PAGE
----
In my opinion, there are three broad factors that contribute more to your success than any other:
- Your health
- Smart goals
- Strong habits
I got deadly serious about habit-building about halfway through 2014. You can read a bit more about it in my 2014 year-end review, but to sum it up, I started waking up early, built a productive morning routine, and created a habit of publishing content on a much more regular basis.
These habits were so successful in part because I used some great tools to track them (such as Habitica, formerly HabitRPG), but I believe the main reason for their success is that I learned how habits work.
The resource that taught me how they work was Charles Duhigg’s book The Power of Habit, and today I’ll share five of the most important lessons I learned from reading it.
If you can’t see the video above, you can watch it on YouTube.
1. The Habit Loop
Habits can be broken down into a 3-part “habit loop”, which is composed of:
- A cue
- A routine
- A reward
A cue has to trigger a habit, otherwise that habit isn’t going to run.
In this way, habits are much like “if/then” statements in coding languages; a condition needs to be met for the code in the statement to run.
2. Habit Cue Categories
Almost all habit cues fall into one of five categories:
- Emotional state
- Other people
- The immediately preceding action
If you have a habit of eating a donut during the day, the cue for eating that donut could be any one of these. Maybe you get a little hungry around 3:00pm in the afternoon, or maybe you pass a donut shop on your way to work.
In the book, Duhigg mentions that he used to have a habit of getting a cookie on most workday afternoons.
After analyzing the habit, he realized the main cue that triggered it was an emotional desire for socializing. Getting the cookie usually included standing up and going to talk with co-workers for a while.
There’s actually a fourth component to the habit loop: craving.
When a habit is in the initial stages of being built, the brain’s reward response – essentially a dopamine spike – is activated when the habit’s reward is received. Makes sense, right?
However, as the habit becomes more ingrained, this changes. Eventually, the reward response happens right after the cue triggers the habit. It happens in anticipation of the reward.
This creates a craving to get that reward, and serves to keep the habit going strong.
4. Planning for Pain
The books talks a lot about how to change habits, but one of the most interesting parts I remember reading about had to do with patients of knee replacement surgeries.
Knee replacement requires rigorous rehabilitation exercises after the operation, which are essential to a full recovery. However, they’re really painful to go through. Many patients can’t muster the willpower, and they never recover.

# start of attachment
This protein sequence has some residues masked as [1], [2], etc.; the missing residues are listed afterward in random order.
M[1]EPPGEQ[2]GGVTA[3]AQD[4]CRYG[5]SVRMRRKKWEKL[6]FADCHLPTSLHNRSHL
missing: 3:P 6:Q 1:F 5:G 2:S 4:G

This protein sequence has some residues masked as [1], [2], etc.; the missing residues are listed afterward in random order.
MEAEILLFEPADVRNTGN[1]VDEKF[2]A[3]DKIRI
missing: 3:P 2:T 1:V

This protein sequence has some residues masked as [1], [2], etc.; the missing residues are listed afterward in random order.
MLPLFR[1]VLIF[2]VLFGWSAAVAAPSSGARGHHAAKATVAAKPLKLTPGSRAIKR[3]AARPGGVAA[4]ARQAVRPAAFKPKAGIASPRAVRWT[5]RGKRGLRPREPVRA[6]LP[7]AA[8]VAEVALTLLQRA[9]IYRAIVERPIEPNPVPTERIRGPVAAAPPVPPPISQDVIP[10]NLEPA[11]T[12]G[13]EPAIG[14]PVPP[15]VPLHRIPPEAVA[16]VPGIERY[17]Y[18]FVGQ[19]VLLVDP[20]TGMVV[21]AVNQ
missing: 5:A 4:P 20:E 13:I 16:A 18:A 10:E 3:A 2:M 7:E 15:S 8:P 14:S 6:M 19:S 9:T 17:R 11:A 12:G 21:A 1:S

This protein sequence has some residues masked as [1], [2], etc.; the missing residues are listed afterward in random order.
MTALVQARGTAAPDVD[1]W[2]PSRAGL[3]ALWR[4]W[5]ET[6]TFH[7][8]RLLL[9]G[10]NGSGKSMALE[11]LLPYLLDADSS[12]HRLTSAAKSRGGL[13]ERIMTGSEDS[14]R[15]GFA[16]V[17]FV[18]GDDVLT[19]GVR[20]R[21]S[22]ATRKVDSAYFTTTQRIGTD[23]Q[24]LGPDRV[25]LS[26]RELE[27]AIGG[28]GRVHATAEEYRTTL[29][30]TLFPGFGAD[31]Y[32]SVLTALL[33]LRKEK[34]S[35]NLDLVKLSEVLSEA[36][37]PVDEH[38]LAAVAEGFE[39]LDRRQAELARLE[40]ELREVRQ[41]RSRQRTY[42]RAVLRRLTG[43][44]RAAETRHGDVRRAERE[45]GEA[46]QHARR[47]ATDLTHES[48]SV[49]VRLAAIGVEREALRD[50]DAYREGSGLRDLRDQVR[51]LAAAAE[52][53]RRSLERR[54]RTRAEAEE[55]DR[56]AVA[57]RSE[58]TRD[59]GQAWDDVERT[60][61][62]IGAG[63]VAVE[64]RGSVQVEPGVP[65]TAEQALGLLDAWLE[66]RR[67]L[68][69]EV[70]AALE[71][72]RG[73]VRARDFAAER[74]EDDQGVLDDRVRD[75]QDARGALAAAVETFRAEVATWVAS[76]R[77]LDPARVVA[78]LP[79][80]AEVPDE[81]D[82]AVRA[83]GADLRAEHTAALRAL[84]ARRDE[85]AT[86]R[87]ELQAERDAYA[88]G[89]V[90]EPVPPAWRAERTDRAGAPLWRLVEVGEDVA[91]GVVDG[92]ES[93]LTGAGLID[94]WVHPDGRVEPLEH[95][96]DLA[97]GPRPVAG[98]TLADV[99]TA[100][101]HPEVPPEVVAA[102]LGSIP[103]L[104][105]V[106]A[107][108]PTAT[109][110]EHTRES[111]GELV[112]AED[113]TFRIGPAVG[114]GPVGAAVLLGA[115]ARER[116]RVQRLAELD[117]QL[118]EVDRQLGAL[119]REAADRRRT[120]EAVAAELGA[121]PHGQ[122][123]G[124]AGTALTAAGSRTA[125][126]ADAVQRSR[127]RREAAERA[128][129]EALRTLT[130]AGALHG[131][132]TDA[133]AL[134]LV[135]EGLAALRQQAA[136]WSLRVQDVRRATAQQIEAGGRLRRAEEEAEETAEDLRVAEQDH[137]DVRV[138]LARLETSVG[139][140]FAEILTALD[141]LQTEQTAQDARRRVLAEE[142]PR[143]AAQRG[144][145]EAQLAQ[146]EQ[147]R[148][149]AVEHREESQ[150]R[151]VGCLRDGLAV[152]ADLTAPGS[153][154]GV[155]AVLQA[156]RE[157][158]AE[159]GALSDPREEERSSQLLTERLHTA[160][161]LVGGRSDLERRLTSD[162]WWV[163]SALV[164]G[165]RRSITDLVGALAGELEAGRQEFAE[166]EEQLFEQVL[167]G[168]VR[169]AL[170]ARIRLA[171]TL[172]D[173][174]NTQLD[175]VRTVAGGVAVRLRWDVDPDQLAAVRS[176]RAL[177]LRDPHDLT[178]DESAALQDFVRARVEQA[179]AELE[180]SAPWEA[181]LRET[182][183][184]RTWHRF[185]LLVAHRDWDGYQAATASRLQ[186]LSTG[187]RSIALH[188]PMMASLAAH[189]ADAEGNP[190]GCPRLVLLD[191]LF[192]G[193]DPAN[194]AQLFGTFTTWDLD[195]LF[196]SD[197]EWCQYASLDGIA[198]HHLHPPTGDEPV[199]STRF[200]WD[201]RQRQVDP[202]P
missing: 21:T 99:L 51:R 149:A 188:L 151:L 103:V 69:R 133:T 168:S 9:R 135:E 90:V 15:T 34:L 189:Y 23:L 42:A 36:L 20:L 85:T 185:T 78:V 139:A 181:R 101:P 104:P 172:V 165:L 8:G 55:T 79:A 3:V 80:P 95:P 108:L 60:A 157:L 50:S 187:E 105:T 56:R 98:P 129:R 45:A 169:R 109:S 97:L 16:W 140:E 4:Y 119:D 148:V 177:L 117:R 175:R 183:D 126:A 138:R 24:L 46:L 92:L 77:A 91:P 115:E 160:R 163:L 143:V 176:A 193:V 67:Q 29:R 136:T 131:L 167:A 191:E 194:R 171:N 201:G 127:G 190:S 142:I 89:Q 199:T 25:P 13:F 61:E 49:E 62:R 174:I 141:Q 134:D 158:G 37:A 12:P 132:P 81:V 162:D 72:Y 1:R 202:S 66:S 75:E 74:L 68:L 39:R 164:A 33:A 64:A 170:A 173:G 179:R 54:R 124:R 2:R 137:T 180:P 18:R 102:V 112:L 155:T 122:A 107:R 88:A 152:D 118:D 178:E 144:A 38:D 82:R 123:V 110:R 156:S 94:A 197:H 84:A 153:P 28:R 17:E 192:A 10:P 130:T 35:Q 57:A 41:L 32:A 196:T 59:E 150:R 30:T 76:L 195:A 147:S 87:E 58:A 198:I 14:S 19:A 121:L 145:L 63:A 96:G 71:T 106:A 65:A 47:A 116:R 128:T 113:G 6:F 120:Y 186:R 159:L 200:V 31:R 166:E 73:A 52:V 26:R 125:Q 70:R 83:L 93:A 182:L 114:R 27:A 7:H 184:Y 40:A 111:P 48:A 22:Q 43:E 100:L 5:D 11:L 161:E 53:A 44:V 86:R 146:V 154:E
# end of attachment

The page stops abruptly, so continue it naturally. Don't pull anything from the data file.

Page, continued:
Researchers learned that the patients who wrote out a plan of what they’d do at inflection points – times where going forward is painful – were much more successful at recovering.
The lesson here is that planning in advance on how to deal with the times where the motivation quit is high will help to keep you from actually quitting.
5. Keystone Habits
Some habits, once built, have a tendency to help people build other habits. These are called keystone habits, and they do this by helping people create “small wins” in their lives.
These small wins increase motivation, create momentum, and create structures for building other habits.
The example given in the book was about dieters; in a study, it was found that dieters who went through the simple act of keeping a food journal were successful at losing weight.
Keeping the journal helped them identify patterns in their lives they didn’t know existed before, and also gave them the motivation to build more healthy habits.
I absolutely love this book, and I think everyone should read it. If you understand how habits take shape in your brain, you can more effectively start to build good ones and break the bad ones.
If you’d like to read this book, you can support this site by buying through this link:
This book is part of my essential reading list for students, and if you’re looking for other good books, I’d recommend checking it out!
By the way: This video/article is part of a new series on CIG I’m calling 5 Lessons.
While I share a lot of what I learn from books in my regular content, I’ve always wanted to take time to really dig into one specific book. This is what the 5 Lessons series will do.
Whenever I finish a book that I think you’ll find a useful, I create a video like this one to share five of the most important lessons I learned from it.
This way, I can share useful books with you – without feeling like I have to review them (I’m not very good at criticizing things).
Hopefully you enjoyed this one, and keep an eye out for the next one!
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